Why do you continue to post political drivel on a motorcycle web site?
As to the '04 Vulcan it looks like they've got the torque and HP where it needs to be, but that is one big barge of a bike. I guess if there's no corners or twisties where you live it 'd be great.
When the Rocket 111 comes out MO should do an "Extremely Large Motorcycle" test, maybe you could tie a rope too them and toss them off a boat and see which one sinks fastest, kind of a function before form thing.
820Lbs? Where did they put it? I have a Vulcan 800 Classic and GPz 750. the V2k weighs 300-350 Lbs more than either of these bikes. Heck, even harley can make a power cruiser less than 600 Lbs, with the VROD. Sure, the engine is a torque monster and it's well made, but for what it costs, I can buy 2 ZRX1200's or my other favorite, the R1150GS. Neither are cruisers, but far more practical, and better at almost anything. If I was going to pay at least 14.5K for a cruiser, I would probably take a longer look at a Victory.
Actually, as one who spent the last week riding the V2K, I can say definitively that it is not too big for the average to above average sized (and skilled) rider. I had a blast riding it, and once off the kickstand, it really didn't feel ungainly. For a smaller, shorter legged guy with less experience handling that kind of bulk and power, you're probably right. In fact, it is extremely well suited to its purpose and a terrific bike.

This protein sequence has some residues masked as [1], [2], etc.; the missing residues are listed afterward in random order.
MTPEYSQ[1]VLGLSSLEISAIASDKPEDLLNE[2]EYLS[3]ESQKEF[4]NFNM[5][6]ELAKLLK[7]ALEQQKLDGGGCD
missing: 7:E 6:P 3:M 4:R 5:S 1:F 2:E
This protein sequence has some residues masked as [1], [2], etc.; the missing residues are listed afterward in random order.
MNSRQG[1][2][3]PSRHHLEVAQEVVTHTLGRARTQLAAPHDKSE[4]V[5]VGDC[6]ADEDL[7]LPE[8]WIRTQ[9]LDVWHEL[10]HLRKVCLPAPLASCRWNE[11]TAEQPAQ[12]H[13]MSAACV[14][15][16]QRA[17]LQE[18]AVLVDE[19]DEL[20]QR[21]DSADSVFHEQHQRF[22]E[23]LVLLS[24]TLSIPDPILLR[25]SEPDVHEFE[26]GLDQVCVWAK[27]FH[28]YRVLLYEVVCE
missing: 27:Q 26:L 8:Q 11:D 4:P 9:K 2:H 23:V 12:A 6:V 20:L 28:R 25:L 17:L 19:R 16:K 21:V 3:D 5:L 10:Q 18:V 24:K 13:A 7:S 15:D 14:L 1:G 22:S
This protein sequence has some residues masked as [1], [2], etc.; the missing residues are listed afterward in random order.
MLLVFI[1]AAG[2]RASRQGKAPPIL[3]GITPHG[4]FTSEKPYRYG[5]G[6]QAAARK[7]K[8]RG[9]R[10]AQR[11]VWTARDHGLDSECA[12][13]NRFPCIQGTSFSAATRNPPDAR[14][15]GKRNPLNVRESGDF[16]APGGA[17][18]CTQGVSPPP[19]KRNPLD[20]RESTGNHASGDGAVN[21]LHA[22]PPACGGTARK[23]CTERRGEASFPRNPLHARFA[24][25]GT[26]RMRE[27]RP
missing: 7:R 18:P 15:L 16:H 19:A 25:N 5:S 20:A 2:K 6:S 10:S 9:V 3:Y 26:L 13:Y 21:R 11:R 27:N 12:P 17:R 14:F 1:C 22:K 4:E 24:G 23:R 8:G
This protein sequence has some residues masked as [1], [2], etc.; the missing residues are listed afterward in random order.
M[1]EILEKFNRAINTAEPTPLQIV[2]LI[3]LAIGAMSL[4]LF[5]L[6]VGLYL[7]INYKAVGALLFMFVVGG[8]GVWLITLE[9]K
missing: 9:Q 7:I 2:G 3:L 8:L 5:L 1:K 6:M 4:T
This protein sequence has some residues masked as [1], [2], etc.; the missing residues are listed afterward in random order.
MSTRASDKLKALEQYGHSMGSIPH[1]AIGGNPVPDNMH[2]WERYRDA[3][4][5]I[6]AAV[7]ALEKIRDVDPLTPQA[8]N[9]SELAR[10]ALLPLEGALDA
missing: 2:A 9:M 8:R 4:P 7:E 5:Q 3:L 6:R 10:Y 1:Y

Cornering ability isn't a priority in designing cruisers. The sort of riding that cruisers are designed for makes cornering ability a distant second in importance. It's sort of like worrying about high speed aerodynamic factors when designing a tank. Doesn't matter all that much. People don't buy cruisers for the purpose of carving canyons. No reason to expect the bikes to perform that way.
Actually, the V2K doesn't scrape early. The floorboards are positioned fairly high. The increased torque marks an enormous performance increase in my book (I've still got the grin to prove it), and it handles surprisingly well for its girth. Excellent ergoes and very smooth in the corners. The power band never necessitates a mid-corner emergency downshift either. 3rd gear will still get you through a hairpin if need be.
But if it's corner carving you want, might I interest you in an R6?
Too far to the other end and this where the Harley V-Rod will start to earn its stripes as it in the correct direction...bigger is not necessarily better and the Vulcan 2000 proves this point. Kawasaki missed the mark this bike.
Ergo's for whom? It depends on your body type. From what I have read, between Cycle World, Motorcyclist and Motorcycle Cruiser, for a such a big bike, it doesn't treat larger riders well. For someone that 6'5" and 300 Lbs, that worries me. It surprising how sometimes cruisers seem to be made for those short of inseam and torso. My KZ-1000 had better ergos than most cruisers.